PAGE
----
Hello, my friends! I just photographed a wedding yesterday, and I am tiirrred. Luckily, I have a mini-stash of vegetarian and vegan tartlets from The Rogue Traders to keep me fed with a minimum of cooking as I chill at home a bit. I met with founder Wendy Testu over lunch the other day to talk about how she started the company, a little bit about her life and career journey, and stand-up paddling!
But first, the food. Wendy makes two savory tarts at the moment from organic, organically grown, and non-GMO ingredients. There’s the vegan and gluten free tartlet packed with beans, quinoa, onion, olives, sweet potato, kale, carrots, olive oil, bok choy, and garlic. And there’s the “French Style” tartlet with onion, kale, goat cheese, sweet potato, stone ground whole wheat flour, butter, carrots, corn flour, eggs, bok choy, sunflower seeds, and ground flaxseed. I tried both at the same time, just for you.
The Vegan + Gluten Free Tartlet
Obviously, this tartlet is wonderful if you’re vegan and GF, but if you’re not vegan, Wendy suggests adding some olive oil to a pan and cooking the tartlet over medium heat, with the lid covered. Toward the end, she likes to break an egg and add feta cheese to the tartlet for a savory garnish. I did that, but because I didn’t have feta cheese, I used Hungarian kashkaval, a young sheep’s milk cheese, instead. When I finally sat down to try it, I found it hearty and satisfying, thanks to all those beans, egg, and added cheese. It felt healthy, and packed with vegetables, which I loved. The ingredients felt high quality, too, which made my belly even happier.
The French Style Tartlet
I have to admit, this is the tartlet that drew me in when I first tasted Wendy’s tartlets. The crust is crispy and wholesome (maybe it’s because the germ and bran are included!), and the tart had an over all sweetness from the vegetables (but not too sweet). It felt more dainty than the rough and tumble bean and quinoa tart. I felt like I could serve it as an elegant side dish at a meal.
After first encountering beautiful, bright-eyed Wendy and her delicious tartlets at the Good Food Mercantile in January, I wanted to get to know her better, so we set a lunch date at Papito Hayes in Hayes Valley. Over queso fundido, tuna tartare, and jicama salad, she told me of growing up by Mount Shasta, her long career in the fashion design world, and of raising her daughter. Between the busyness of the latter two, she was always looking for ways to eat healthy and tasty meals with minimum prep times. She would prepare meals in advance and freeze them (after tasting the deliciousness of her tartlets, I wonder what she created when she had no restrictions at all!).
After leaving the fashion industry in the Bay Area, Wendy moved part-time up to her parents’ farm in Oregon, Greyback Farm. She decided she wanted to create something with her hands, to encourage happy, healthy meals, and to help busy people keep their sanity. Food was the answer. Wendy created her tartlets, using produce from Greyback Farm and surrounding small farms to make them. Even today, she makes her tartlets herself. Seeing how her company is quickly growing, maybe that will change!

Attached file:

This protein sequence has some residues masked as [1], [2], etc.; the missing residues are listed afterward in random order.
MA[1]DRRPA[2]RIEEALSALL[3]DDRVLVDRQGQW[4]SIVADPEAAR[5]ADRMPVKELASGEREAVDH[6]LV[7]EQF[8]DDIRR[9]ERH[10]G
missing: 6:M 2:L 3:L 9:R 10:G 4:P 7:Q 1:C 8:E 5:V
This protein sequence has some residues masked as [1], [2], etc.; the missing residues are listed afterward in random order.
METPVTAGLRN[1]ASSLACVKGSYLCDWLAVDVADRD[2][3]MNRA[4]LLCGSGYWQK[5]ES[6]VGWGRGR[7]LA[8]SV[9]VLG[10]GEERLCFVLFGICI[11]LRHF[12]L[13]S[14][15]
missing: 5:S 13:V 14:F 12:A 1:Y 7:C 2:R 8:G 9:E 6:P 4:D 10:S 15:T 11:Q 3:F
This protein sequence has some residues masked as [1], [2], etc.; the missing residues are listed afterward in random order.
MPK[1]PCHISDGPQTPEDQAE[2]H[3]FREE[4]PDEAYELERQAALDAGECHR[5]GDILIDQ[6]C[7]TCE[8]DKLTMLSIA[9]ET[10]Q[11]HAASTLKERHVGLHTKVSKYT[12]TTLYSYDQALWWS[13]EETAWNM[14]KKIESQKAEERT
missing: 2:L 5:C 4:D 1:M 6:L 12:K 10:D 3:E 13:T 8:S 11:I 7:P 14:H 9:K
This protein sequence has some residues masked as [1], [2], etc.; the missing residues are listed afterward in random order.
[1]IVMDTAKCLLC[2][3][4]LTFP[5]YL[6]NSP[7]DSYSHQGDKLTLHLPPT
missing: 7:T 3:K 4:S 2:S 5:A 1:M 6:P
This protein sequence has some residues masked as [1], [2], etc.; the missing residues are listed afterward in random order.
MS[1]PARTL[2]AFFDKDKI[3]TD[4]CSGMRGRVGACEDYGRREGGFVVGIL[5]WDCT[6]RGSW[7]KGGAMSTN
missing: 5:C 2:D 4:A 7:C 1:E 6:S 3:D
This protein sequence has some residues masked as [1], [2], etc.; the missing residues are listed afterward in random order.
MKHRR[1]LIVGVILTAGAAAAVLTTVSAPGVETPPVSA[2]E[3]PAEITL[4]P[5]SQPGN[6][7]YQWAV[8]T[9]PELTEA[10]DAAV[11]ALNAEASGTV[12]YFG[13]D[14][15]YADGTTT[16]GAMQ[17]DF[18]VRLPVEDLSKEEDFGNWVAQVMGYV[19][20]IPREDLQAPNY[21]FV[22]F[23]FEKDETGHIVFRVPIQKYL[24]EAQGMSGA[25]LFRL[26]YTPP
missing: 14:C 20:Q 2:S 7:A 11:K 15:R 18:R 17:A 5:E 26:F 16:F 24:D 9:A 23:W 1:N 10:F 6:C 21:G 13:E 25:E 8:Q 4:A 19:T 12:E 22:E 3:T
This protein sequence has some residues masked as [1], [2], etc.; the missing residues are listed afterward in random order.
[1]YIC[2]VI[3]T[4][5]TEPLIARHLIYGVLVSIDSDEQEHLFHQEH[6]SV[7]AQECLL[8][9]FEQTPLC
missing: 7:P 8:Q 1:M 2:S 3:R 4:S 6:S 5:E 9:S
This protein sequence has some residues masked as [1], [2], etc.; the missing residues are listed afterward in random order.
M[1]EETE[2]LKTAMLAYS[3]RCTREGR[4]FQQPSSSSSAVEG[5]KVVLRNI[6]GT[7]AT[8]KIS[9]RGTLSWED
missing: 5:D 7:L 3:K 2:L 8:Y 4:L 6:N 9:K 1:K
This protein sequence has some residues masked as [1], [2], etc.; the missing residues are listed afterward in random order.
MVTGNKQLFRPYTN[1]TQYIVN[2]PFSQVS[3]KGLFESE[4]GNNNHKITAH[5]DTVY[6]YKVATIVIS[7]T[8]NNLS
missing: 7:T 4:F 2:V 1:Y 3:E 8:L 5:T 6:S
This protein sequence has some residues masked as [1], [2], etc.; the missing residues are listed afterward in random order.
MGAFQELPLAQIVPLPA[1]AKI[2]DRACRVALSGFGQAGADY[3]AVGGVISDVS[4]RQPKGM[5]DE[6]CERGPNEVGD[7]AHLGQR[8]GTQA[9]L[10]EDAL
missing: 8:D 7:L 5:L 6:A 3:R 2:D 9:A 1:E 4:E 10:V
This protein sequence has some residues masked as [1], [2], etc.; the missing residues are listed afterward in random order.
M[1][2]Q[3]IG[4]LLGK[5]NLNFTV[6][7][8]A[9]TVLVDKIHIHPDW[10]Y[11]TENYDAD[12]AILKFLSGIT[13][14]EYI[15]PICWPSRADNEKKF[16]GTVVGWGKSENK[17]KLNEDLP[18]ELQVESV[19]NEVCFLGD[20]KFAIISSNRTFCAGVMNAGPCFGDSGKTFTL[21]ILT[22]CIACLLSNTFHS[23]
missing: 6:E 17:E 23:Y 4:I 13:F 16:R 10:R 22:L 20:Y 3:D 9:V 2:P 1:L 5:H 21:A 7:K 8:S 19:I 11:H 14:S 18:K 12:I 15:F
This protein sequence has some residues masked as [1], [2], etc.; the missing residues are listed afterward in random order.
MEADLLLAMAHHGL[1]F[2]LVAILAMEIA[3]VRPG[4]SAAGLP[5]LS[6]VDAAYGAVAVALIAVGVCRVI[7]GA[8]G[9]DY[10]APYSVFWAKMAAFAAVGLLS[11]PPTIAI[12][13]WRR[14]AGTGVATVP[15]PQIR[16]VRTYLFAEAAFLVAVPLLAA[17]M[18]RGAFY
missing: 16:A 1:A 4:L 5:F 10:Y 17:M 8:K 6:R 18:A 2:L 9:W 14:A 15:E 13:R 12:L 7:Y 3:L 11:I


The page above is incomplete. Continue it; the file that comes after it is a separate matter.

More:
I asked Wendy about how colorful her tartlets art, and she admitted it’s from her background and interests in fashion and art. She has created sculpture as well as clothing designs; it only makes sense that her food is beautifully presented! She arranges bright orange carrot rounds and tops them with herbs or sometimes flowers. Like any creative work, her tartlets are an outlet for expression, and she takes advantage of it. Check her Instagram for the full effect. ^_^
Pretty soon, our lunch was finished, but we were still chatting. We moved on to ice cream. Wendy asked if I had tasted Miette’s crème fraîche ice cream sandwiches (I hadn’t), and I asked if she had tasted Smitten ice cream (she hadn’t). We were off, and we loved our double ice cream date.
Over ice cream after ice cream, we talked about what we like to do when we’re not thinking about food. Wendy recharges on her stand up paddleboard, which she takes out at Half Moon Bay to do SUP yoga, sun herself, and take in nature. No wonder her company logo is filled with waves! I’ve been getting back into hiking—every week, I try to get at least one 7-10 mile hike in, even if it’s just around the Presidio and beaches of San Francisco. With that on top of my love of the arts and design, I guess it’s really not surprising that I would love the total aesthetic, organic, and flavor package The Rogue Traders offers!
If you would like to order some of The Rogue Traders’ amazing tartlets, order them on her website or visit Other Avenues in San Francisco. As of right now, she only sells on the west coast, but I expect that will change soon!
Thank you, Wendy, for sharing your creative and epicurean gifts with me!
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